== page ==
Whisper is the second book in Garrett Leigh’s Skins series, and in it, we move away from London and into the West Country – specifically to the farm and horse sanctuary run by Joe Carter and his family. It’s a gentler, less-angsty story than Dream (the first book in the series), but although it’s certainly not without drama and the characters aren’t without their problems and hang-ups, I wasn’t as invested in the story or characters as I was in Dream – and I’m not sure if that was due to the issues I had with the narration or because of the story itself.

Harry Foster is the brother of Rhys (who continues to have the occasional hook-up with Dylan and Angelo from Dream), and is a highly successful and sought-after physiotherapist. His blog – on which he’s dubbed himself “Holistic Harry”- has a six-figure following, he has a full roster of clients and has recently signed a book deal, but the trouble is that not only is he tired, he’s lonely, his deadline is looming and he’s way behind with his writing. His agent suggests he goes on a writer’s retreat; that he holes up somewhere quiet for the next couple of months and concentrates on his writing – and although he’s not completely sold on the idea, Harry agrees. Which is how he ends up driving to a horse farm just outside Newquay in Cornwall where he’s planning to stay for the next ten weeks.

You can read the rest of this review at AudioGals.

Prince of Killers (Fog City #1) by Layla Reyne

This title may be purchased from Amazon

No indiscriminate killing. No collateral damage. No unvetted targets.

These are the rules Hawes Madigan lives by. Rules that make being Fog City’s Prince of Killers bearable. Soon, he’ll be king–of an organization of assassins–and the crown has never felt heavier. Until the mysterious Dante Perry swaggers into his life.

Dante looks like a rock god and carries himself like one too, all loose-limbed and casually confident. He also carries a concealed weapon, a private investigator’s license, and a message for the prince. Someone inside Hawes’s organization is out to kill the future king.

In the chaos that follows the timely warning, Hawes comes to depend on Dante. On his skills as an investigator, on the steadiness he offers, and on their moments alone when Hawes lets Dante take control. As alliances are tested and traitors exposed, Hawes needs Dante at his back and in his bed. But if the PI ever learns Hawes’s darkest secret, Hawes is sure to get a knife to the heart – and a bullet to the brain – instead.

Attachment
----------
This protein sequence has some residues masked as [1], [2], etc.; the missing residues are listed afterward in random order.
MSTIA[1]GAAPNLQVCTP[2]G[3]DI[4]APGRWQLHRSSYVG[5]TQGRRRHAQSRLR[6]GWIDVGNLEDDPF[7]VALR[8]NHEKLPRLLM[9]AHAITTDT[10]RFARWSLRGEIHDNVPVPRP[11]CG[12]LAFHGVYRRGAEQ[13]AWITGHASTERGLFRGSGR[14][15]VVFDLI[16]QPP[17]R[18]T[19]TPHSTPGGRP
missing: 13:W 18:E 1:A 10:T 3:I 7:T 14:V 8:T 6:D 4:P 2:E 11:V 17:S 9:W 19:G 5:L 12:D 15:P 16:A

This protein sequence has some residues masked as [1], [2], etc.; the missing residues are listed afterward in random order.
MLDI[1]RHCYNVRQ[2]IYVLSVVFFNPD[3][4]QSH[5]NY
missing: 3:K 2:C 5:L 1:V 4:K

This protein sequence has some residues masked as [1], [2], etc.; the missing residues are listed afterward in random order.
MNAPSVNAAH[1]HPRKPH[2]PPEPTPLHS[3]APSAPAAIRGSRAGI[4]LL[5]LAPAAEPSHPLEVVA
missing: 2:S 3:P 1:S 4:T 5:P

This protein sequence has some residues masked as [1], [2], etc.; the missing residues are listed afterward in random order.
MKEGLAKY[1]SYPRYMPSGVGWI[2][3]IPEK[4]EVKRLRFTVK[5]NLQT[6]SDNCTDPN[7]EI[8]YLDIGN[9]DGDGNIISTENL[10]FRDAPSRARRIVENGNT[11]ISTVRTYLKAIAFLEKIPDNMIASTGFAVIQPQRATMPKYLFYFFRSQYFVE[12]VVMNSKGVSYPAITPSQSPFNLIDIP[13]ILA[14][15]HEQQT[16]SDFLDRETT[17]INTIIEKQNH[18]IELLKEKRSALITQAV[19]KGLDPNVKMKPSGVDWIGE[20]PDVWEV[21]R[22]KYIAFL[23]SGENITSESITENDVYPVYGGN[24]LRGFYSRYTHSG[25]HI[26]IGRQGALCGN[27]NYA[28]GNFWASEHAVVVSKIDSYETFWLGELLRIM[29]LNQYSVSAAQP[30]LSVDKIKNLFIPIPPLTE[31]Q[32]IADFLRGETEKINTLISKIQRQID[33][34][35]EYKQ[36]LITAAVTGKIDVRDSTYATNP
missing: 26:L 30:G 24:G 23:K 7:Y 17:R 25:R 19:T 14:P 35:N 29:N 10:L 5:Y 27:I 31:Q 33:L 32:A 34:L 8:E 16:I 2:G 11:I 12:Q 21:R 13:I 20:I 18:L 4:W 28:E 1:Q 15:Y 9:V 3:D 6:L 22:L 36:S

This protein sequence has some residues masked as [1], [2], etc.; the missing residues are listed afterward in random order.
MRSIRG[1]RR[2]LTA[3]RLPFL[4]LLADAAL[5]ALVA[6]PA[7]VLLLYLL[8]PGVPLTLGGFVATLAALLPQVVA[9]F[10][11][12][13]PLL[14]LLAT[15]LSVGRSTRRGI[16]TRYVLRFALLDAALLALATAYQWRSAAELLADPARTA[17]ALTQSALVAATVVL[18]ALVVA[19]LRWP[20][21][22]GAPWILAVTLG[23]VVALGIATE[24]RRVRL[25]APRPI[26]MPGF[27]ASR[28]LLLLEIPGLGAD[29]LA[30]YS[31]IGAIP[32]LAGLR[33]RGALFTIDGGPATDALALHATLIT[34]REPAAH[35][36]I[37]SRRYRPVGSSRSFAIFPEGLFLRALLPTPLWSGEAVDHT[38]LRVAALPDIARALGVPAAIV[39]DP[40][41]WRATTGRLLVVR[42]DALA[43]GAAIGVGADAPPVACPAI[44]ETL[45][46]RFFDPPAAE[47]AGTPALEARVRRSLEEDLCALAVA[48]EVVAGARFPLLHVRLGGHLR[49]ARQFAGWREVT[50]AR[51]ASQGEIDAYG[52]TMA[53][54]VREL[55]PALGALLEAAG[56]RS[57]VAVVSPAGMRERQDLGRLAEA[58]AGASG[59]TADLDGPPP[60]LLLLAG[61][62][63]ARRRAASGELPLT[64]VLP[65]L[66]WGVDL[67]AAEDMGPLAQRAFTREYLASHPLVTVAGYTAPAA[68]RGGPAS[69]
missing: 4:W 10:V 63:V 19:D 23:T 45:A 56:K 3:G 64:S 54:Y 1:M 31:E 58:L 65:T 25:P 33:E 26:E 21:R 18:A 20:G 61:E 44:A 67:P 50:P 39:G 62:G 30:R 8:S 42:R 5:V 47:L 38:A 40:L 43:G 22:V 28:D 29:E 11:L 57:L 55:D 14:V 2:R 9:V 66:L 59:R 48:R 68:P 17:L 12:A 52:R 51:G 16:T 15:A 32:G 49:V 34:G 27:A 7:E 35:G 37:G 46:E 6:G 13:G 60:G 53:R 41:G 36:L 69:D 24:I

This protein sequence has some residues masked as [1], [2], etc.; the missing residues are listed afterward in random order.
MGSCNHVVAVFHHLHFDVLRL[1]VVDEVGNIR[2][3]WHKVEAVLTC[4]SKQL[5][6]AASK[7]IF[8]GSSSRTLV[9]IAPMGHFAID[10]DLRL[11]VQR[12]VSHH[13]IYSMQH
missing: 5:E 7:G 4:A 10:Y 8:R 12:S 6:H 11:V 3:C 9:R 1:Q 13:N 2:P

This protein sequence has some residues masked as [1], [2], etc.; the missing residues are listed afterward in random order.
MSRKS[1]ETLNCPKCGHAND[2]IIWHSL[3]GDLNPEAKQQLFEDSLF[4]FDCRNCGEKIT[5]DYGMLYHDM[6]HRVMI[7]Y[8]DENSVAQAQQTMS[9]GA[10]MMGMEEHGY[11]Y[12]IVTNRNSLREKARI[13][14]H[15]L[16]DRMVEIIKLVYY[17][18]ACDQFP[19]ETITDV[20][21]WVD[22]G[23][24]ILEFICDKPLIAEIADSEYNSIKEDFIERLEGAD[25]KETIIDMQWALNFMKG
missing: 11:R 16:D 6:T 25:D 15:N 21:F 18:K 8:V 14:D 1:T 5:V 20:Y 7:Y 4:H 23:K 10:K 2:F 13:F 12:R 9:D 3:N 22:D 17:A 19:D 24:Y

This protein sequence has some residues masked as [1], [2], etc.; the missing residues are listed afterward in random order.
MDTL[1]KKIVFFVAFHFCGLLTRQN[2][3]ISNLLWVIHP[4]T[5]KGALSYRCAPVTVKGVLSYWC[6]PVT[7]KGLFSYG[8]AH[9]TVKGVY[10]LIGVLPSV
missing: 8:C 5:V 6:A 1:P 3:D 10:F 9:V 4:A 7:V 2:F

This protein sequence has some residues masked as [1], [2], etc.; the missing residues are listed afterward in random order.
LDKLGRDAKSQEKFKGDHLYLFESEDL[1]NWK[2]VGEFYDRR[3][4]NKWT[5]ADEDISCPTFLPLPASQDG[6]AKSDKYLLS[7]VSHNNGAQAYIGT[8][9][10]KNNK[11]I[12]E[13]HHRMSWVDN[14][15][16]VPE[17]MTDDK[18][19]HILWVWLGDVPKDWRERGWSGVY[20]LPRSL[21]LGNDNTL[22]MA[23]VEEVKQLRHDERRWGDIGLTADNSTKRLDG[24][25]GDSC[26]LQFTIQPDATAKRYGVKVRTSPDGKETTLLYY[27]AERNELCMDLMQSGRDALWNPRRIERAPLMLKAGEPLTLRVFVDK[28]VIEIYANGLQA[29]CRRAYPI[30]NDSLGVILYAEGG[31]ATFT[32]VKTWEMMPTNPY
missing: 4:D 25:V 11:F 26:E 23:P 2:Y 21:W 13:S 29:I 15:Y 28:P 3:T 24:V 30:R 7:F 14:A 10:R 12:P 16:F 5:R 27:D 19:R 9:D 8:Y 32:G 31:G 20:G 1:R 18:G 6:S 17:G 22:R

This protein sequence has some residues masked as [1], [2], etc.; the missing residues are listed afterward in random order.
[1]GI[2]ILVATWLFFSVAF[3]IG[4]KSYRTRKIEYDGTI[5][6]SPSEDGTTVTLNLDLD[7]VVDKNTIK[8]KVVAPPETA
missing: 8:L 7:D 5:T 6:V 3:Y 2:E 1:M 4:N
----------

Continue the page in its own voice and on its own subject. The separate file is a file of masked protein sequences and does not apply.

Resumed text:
Rating: C+

Prince of Killers is the first in a new trilogy of romantic suspense novels from Layla Reyne. Set in and around San Francisco, and focuses on a family that made its name and fortune from organised crime but which, owing to a tragic incident a few years earlier, is changing direction and turning its hand towards legitimate business… and vigilante justice.

The novel is fairly short, clocking in at around 200 pages (according to Amazon) and it does a decent job of introducing the overarching plot that will run throughout the trilogy and the major players.  Hawes Madigan is the heir to the organised crime empire built and run by his terminally ill grandfather.  Together with his younger (by two minutes) twin brother Holt and their sister Helena, he has been running MCS (Madigan Cold Storage) for the past five years, and is now facing the prospect of fully stepping into his grandfather’s shoes, as the man doesn’t have long left to live.  A man in his position naturally has many enemies, which is why he’s sceptical when he receives information from enigmatic private investigator Dante Perry that someone is trying to kill him.  The difference is, however, that Dante believes it’s someone from within Hawes’ organisation.

Hawes quickly discovers that Dante’s information was accurate when two of his trusted lieutenants turn on him later that very day – and would quite possibly have succeeded in killing him had it not been for Dante turning up out of the shadows to save Hawes’ life.  From here on in, Hawes finds himself starting to… if not completely trust Dante, then coming to depend on him to have his back and provide the sort of stabilising influence Hawes so desperately needs at this point in his life.  Losing their parents fairly young, the Madigan siblings were brought up by their grandparents and, as the eldest, Hawes has been groomed to one day take over the ‘family firm’.  But something happened three years earlier that made him decide to get out of the business of indiscriminate killing and clearly there are those within the company who are not happy about this new direction.  So what with preparing to say goodbye to his grandfather, continuing with his plans to dismantle certain parts of the business, and his priority of protecting his family at all costs, Hawes carries a huge burden of responsibility, and the prospect of at last having someone who can help lift those burdens, even for a little while is an undeniably attractive one.

You can read the rest of this review at All About Romance.